8. Vendor models are now required to follow the same principles as in-house models, although the Bulletin acknowledges that the process may need to be modified as vendors seek to protect proprietary knowledge.

A Solid Governance Framework

Governance, policies, and reporting were required in OCC Circular 2000-16, so banks may believe they are already there with respect to these areas. However, the new guidance places heightened emphasis on the role of senior management and the board of directors in evaluating the effectiveness of a comprehensive framework for managing model risk.

  1. The bank’s board of directors is responsible for ensuring that management establishes a bank-wide approach to managing model risk.
  2. The board may delegate the responsibility for executing and maintaining an effective model-risk management framework to senior management, via appropriate committees.
  3. Board members should ensure that the level of model risk taken by a bank is within their tolerance, and they should direct changes when the risk goes beyond certain acceptable limits.
  4. Banks must have a set of effective policies and procedures in place around model-risk management.
  5. Roles and responsibilities should be clearly designated among business units, control functions, and compliance personnel.
  6. Internal audit should play a key role in evaluating whether model-risk management is comprehensive, rigorous, and effective. 

How to Comply

At first glance, the new guidance seems to call for significant investments in model validation and audit, the back-end functions of the modeling process. But by focusing on strengthening the front-end function, banks not only achieve compliance, but also greatly improve their overall decision-making and risk management. Bearing in mind the regulatory focus on building a risk management infrastructure that provides for multiple “levels of defense,” banks should create a model-risk process with distinct first, second, and third lines of defense.

First Line of Defense (Model Developers)

  1. Strengthen the model development unit by building a quality assurance (QA) function within the model development group. The QA process for model development and implementation should include the following activities:
  • Rigorous verification of data acquisition and flow through to the models. The standards used here should be consistent with Basel data-quality standards, particularly for mandatory and opt-in banks. These standards are also a good business practice for non-mandatory banks.
  • Robust change-control processes—that is, limiting access to change models once approved. Again, this would be important for Basel advanced systems qualification, but it is also a good practice for non-mandatory banks.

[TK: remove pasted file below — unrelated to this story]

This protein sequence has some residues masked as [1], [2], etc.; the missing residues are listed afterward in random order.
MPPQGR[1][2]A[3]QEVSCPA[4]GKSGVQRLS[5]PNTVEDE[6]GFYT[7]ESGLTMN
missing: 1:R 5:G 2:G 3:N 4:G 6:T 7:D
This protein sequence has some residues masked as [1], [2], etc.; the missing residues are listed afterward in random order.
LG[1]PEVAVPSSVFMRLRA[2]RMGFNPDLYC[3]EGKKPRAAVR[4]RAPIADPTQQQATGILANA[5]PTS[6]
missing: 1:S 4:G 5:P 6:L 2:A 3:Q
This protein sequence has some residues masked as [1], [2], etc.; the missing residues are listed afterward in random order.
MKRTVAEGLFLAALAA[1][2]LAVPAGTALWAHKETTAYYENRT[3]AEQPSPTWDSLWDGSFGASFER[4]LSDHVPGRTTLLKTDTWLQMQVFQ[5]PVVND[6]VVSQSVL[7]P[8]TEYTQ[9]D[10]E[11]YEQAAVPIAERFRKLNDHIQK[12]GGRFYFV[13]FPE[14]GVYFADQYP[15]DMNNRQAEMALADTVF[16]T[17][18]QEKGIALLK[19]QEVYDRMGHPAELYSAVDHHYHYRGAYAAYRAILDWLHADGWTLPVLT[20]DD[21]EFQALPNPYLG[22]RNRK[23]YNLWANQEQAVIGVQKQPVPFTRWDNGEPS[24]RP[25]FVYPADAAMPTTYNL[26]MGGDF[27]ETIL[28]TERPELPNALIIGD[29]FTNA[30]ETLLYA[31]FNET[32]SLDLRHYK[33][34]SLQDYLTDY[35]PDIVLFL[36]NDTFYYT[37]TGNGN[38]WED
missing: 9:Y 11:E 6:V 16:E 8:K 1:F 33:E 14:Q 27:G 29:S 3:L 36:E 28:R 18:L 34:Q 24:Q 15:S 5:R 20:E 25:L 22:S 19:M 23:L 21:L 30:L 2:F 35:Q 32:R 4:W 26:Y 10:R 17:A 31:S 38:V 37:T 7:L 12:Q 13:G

• Given the importance of accounting standards for all financial processes, model developers should take into account not only the financial and mathematical conceptual framework for model development, but also the accounting framework that governs that particular model or function. Modeling groups should have either accounting experts embedded in the group, or ready access to an accounting policy group to discuss model development efforts. The signatories to model approval are front office, independent risk management, and finance. 
  • Develop a checklist of procedures that modelers and documentation specialists agree upon. Both modelers and documentation specialists should follow this checklist routinely in building, testing, and documenting models.
  • Remember: Document, document, document! The documentation should 1) encompass a “soup to nuts” approach to modeling; 2) describe the model, data, and risk factors; and 3) support the selection of the methodology that was chosen over others in the marketplace. Model limitations should be identified with compensating controls identified and accountabilities made clear so that the model is used with full understanding by management. Regulators have raised the bar on documentation, and modeling groups should be mindful of the new standards.
  1. These activities don’t necessarily mean doubling the size of the model-building—or “quant”—staff. Given the heavy demand by all banks for serious quantitative talent, especially by Basel mandatory and opt-in banks, even finding the right kind of quantitative talent can be challenging (and very expensive). Instead, this QA function should include some individuals with audit or Sarbanes-Oxley backgrounds who would work side-byside with quants to document and test models as they are being built. This approach will enable banks to comply with the heavy documentation requirements of the new guidance and greatly enhance the quality of models being built up-front, without doubling the size of the quant staff. Ultimately, it will also facilitate the work that will need to be done by model validation and audit. Large banks will need more documentation specialists than community and mid-size banks will.